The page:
Ukraine conflict strikes close to MurrayApr 03, 2022 05:07PM ● By Shaun Delliskave
Serge Zevlever, the head of a facilitation team for adoptions in Ukraine, who helped Chris and Kecia Cox adopt a daughter, was killed in the Ukrainian conflict. (Photo courtesy of Kecia Cox)
By Shaun Delliskave | [email protected]
Even though it is a hemisphere away, the Russian invasion of Ukraine has rattled Murray’s considerable ties to the country. For example, Murray is home to European Tastees (4700 S. 900 East), a grocery store that sells Russian and Ukrainian foods. Most recently, the Murray City Council (including City Councilor Garry Hrechkosy, who is of Ukrainian descent) passed a resolution supporting the Ukrainian people.
Murray is also home to a sizable population of young Ukrainian immigrants adopted from orphanages there. Kris and Kecia Cox adopted two children, one in Kyiv in 2016 and one in Donetsk in 2011. The Coxes had to live in Ukraine for over a month to adopt. While there, they worked with Serge Zevlever, the head of a facilitation team for adoptions in Ukraine.
He helped the Coxes adopt a Noah, a boy with Down syndrome. Zevlever was killed by a sniper in the war while trying to help others to safety. Days before he died, he was getting newly adopted orphans and their families safely out of Ukraine. He personally helped over 4,000 orphans find homes.
“Serge worked tirelessly for the orphans with special needs. He gave them a voice when they had none. He was larger than life. He loved Ukraine, and he loved the children he fought for until the end,” Kecia Cox said.
Noah was adopted through the nonprofit Racing for Orphans with Down Syndrome (RODS Heroes), which was working with Zevlever. The Coxes keep in touch with Noah’s Ukrainian birth mother. She finally decided it was time to flee and took her 17-year-old son and left everything behind, including her husband, and escaped to Poland.
Murray is also headquarters for the Save a Child foundation, which helped facilitate the adoption of Ukrainian orphans. Founded by Vern and Nanette Garrett in 2005, their program brought groups of approximately 30-45 children to Utah and boarded them with families interested in possibly adopting the children.
According to the Garretts, in 2005, there were approximately 120 orphanages in Ukraine alone. The population of the orphanage schools would range from 70-80 children to as high as 300-400 children. The majority were boarding orphanages where children permanently lived and attended school. Children entered such schools at varying ages.
“We started our nonprofit and worked specifically with the orphaned children in Ukraine because of these two adoptions,” Vern Garrett said. “Our nonprofit organized flights, paperwork, finding interested families, and creating organized group activities during the two- to three-week timeframe the children spent here.”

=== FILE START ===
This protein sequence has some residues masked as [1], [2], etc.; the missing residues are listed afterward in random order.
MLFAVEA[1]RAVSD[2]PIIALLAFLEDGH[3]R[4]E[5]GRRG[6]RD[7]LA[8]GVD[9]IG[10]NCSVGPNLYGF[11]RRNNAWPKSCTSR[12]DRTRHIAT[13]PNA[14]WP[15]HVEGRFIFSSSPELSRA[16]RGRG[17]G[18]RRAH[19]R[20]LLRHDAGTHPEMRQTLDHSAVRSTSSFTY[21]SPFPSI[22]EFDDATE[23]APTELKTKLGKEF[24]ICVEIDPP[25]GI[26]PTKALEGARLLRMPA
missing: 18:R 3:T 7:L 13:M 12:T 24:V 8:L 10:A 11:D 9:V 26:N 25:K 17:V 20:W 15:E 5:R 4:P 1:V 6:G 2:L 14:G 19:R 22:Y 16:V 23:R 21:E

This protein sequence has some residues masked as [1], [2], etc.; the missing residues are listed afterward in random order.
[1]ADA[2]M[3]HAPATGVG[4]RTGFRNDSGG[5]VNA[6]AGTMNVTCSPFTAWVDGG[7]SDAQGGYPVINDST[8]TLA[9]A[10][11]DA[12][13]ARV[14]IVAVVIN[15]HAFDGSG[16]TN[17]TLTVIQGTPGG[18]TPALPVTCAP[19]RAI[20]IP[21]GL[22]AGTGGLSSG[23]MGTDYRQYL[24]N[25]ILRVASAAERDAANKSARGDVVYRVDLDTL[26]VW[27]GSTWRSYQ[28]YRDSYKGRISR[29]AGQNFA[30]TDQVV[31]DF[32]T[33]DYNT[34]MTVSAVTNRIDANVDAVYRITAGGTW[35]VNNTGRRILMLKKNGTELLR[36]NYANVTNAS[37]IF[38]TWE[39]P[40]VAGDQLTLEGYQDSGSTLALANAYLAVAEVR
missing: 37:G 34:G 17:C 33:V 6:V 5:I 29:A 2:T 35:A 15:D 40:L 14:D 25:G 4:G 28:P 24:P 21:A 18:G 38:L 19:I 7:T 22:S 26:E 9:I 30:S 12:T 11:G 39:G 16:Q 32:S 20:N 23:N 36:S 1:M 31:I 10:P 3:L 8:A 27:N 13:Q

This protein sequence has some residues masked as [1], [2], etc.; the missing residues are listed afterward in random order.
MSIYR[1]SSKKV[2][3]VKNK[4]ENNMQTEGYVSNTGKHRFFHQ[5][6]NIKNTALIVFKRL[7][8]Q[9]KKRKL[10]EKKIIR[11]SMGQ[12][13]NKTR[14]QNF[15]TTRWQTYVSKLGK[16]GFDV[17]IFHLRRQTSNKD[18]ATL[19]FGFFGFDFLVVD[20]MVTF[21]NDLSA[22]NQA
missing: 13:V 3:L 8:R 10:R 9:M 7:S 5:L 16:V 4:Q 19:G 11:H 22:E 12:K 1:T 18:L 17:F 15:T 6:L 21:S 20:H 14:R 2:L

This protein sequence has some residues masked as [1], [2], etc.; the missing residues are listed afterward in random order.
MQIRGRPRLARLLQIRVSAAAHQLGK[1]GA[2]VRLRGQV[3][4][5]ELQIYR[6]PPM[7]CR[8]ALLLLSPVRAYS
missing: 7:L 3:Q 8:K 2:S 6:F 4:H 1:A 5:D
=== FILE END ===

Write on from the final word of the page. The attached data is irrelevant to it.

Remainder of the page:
Following their stay, they were all legally obligated to return to Ukraine, and then individual families pursued the adoption process if they chose to do so. However, that process could take from six months to two years, depending on the child or children being adopted, and circumstances were often beyond the adopting family’s control.
The Garretts themselves adopted three Ukrainian orphans—Emily, Elizabeth and Andrew.
“All three have been affected differently because of the current conflict in Ukraine,” Vern Garrett said. “All three have expressed their gratitude lately for our efforts to bring them to America, knowing what they would be experiencing currently. Elizabeth has had deep feelings of sadness for her relatives, currently living in a Russian-occupied area north of Sumy. They had very little materially, to begin with, and have had a lot of fear and anxiety because of their current environment. They have a potato cellar, which they have spent a fair amount of time hiding in. A family from their village attempted to travel outside the village and lost their lives.”
There were 130 children adopted to American families through Save a Child. Some of the families that adopted children have acted and been successful in helping certain extended family members in Ukraine get over the border to Poland.
Not making Garrett’s three Ukrainian adopted children’s lives any less complex is that Vern and Nanette have a Russian daughter-in-law. However, according to Vern Garrett, they are all very empathic toward each other and the current circumstances.
“Christina (their daughter-in-law) has overwhelming sadness with her mom and dad that currently live in Russia. They have always been very close, and when she has spoken to them lately, they are convinced that Europe and the USA are the aggressors, and Putin is protecting Ukraine from the NATO allies. This has been a lot of the propaganda being spread by government-controlled media in Russia, and when Christina tries to share her view of what’s happening, it has caused a lot of contention, and that has been very perplexing for her,” Vern Garrett said.
Seeing the destruction occurring in that country is especially heartbreaking to the Garretts. Each year, they would travel to Ukraine and visit different orphanages to arrange for the program’s children to travel.
“We have spent a fair amount of time on those streets and seen many of the buildings being destroyed. These people are wonderful, just like ourselves, and are being subjected to horrific circumstances,” Vern Garrett said. “We’ve never had a war affect us this way, mostly because of our relationship with the people in that area.”